Investors in psychedelic stocks are familiar with the Mental Health Crisis, a global mental health pandemic. Typically, the “crisis” is meant to refer to stress-related mental health disorders like depression, anxiety, PTSD and substance abuse. However, as research into psychedelic medicine broadens rapidly, interest has moved from looking at addiction purely in terms of substance abuse to also delving into the treatment of behavioral addictions.

To better explain the therapeutic potential associated with the treatment of behavioral addictions, Psychedelic Stock Watch went straight to the source, addiction-treatment specialists, Awakn Life Sciences (CAN: AWKN/ US:AWKNF).  Under the premise that two heads are better than one, we asked both Anthony Tennyson, CEO of Awakn and Professor Celia Morgan, Head of Ketamine Assisted Psychotherapy for Addiction with Awakn to address these questions.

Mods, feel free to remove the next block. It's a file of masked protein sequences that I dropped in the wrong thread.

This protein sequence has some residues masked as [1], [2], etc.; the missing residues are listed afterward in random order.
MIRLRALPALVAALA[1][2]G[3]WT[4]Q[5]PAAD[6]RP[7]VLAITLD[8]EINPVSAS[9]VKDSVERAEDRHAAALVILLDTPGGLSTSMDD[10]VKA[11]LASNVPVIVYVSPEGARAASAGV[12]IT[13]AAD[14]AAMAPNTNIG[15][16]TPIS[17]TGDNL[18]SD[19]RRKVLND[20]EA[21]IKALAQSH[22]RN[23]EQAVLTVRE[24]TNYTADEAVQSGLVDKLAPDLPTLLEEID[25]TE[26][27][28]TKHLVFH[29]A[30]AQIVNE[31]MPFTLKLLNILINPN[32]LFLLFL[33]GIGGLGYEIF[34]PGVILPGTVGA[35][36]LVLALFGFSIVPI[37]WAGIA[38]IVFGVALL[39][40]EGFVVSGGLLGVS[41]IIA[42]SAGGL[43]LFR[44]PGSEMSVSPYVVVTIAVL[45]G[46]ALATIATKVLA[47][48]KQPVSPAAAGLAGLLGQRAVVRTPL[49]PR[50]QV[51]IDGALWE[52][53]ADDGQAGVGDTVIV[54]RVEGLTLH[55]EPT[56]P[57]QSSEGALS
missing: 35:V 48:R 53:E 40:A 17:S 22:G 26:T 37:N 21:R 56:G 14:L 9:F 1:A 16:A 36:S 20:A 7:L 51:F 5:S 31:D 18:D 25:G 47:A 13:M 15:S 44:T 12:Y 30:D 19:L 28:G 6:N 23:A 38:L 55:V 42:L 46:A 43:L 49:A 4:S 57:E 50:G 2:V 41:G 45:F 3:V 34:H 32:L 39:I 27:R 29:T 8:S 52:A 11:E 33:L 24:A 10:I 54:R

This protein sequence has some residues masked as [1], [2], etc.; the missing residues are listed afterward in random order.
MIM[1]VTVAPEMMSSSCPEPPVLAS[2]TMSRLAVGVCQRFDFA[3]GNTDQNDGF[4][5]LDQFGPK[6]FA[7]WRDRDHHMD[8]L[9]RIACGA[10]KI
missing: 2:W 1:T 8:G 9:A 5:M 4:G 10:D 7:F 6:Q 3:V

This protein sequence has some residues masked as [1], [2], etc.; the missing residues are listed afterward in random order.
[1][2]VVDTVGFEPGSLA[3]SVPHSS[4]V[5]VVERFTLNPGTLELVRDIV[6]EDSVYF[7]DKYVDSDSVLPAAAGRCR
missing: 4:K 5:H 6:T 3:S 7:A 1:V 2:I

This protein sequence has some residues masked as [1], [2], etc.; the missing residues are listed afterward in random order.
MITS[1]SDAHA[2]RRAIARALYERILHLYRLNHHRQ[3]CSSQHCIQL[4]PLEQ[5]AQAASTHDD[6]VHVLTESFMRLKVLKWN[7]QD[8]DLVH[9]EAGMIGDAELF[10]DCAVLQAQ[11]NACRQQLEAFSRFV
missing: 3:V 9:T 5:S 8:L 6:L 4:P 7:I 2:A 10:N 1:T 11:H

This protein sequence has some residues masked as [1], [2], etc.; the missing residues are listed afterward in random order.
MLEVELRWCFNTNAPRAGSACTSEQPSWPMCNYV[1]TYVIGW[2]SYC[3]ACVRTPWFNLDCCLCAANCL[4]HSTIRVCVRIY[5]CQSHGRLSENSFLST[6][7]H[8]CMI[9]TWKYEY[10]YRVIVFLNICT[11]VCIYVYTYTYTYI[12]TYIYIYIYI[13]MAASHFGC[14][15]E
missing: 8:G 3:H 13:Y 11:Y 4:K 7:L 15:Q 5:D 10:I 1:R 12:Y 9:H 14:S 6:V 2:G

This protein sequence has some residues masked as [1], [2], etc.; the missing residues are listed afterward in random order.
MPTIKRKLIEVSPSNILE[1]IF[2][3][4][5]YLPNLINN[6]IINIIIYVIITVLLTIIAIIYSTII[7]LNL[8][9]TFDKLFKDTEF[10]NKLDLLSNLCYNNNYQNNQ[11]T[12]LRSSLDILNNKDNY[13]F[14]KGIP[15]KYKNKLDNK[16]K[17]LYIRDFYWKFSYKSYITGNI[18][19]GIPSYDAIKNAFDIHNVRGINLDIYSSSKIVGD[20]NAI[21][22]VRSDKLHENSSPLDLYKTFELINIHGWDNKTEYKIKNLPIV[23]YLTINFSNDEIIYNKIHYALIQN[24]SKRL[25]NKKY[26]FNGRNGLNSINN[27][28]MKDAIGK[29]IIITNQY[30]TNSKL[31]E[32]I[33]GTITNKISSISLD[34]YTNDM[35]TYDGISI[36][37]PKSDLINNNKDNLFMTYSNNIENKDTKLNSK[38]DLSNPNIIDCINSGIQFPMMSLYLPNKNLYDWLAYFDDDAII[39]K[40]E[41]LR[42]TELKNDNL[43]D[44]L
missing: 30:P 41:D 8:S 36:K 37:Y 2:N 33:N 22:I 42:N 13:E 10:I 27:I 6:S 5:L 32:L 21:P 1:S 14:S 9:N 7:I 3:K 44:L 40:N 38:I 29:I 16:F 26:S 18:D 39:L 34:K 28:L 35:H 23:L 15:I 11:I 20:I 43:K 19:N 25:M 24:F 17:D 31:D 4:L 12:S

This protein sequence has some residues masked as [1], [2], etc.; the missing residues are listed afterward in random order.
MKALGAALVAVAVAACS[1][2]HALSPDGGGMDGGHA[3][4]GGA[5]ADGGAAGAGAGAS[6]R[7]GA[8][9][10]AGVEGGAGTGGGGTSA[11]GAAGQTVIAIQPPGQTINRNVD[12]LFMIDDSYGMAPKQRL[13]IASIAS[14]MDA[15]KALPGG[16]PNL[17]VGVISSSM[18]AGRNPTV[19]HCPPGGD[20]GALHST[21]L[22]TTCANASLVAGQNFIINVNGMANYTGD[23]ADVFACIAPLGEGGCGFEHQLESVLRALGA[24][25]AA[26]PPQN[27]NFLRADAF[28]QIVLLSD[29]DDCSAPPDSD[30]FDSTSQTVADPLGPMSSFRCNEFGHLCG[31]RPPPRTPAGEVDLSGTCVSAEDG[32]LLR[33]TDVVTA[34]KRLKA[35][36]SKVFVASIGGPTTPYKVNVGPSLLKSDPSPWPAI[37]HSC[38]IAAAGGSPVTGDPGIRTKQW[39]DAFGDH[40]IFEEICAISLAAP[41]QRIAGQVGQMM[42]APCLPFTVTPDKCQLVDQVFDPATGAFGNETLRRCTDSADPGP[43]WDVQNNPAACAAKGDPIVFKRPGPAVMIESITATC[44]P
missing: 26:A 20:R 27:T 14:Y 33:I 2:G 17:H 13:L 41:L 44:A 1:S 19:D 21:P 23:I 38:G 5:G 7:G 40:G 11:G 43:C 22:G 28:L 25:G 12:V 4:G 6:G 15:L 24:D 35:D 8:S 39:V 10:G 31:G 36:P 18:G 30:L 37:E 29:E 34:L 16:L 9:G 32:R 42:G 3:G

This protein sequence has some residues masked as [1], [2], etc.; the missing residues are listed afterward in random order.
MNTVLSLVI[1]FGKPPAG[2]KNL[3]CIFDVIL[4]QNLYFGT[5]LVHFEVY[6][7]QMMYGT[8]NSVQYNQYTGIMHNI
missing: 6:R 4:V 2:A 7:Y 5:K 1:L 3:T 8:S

We wanted them to explain to our audience:

a)  The types of behavioral addictions for which psychedelic medicine may be an optimal form of treatment.
b)  How treating behavioral addiction differs from (or parallels) the treatment of other mental health disorders.
c)  The particular psychedelic-assisted therapies that are appropriate in treating these behavioral addictions.

With Awakn recently releasing the results of its successful Phase IIa/b clinical trial of a ketamine-assisted therapy for Alcohol Use Disorder (AUD), we also wanted to get some feedback from these principals on that significant advance.

1)  Psychedelic Stock Watch is on record as identifying addiction therapy as perhaps the greatest commercial opportunity in psychedelic medicine. What motivated Awakn Life Sciences to adopt its own strong focus on addiction therapy?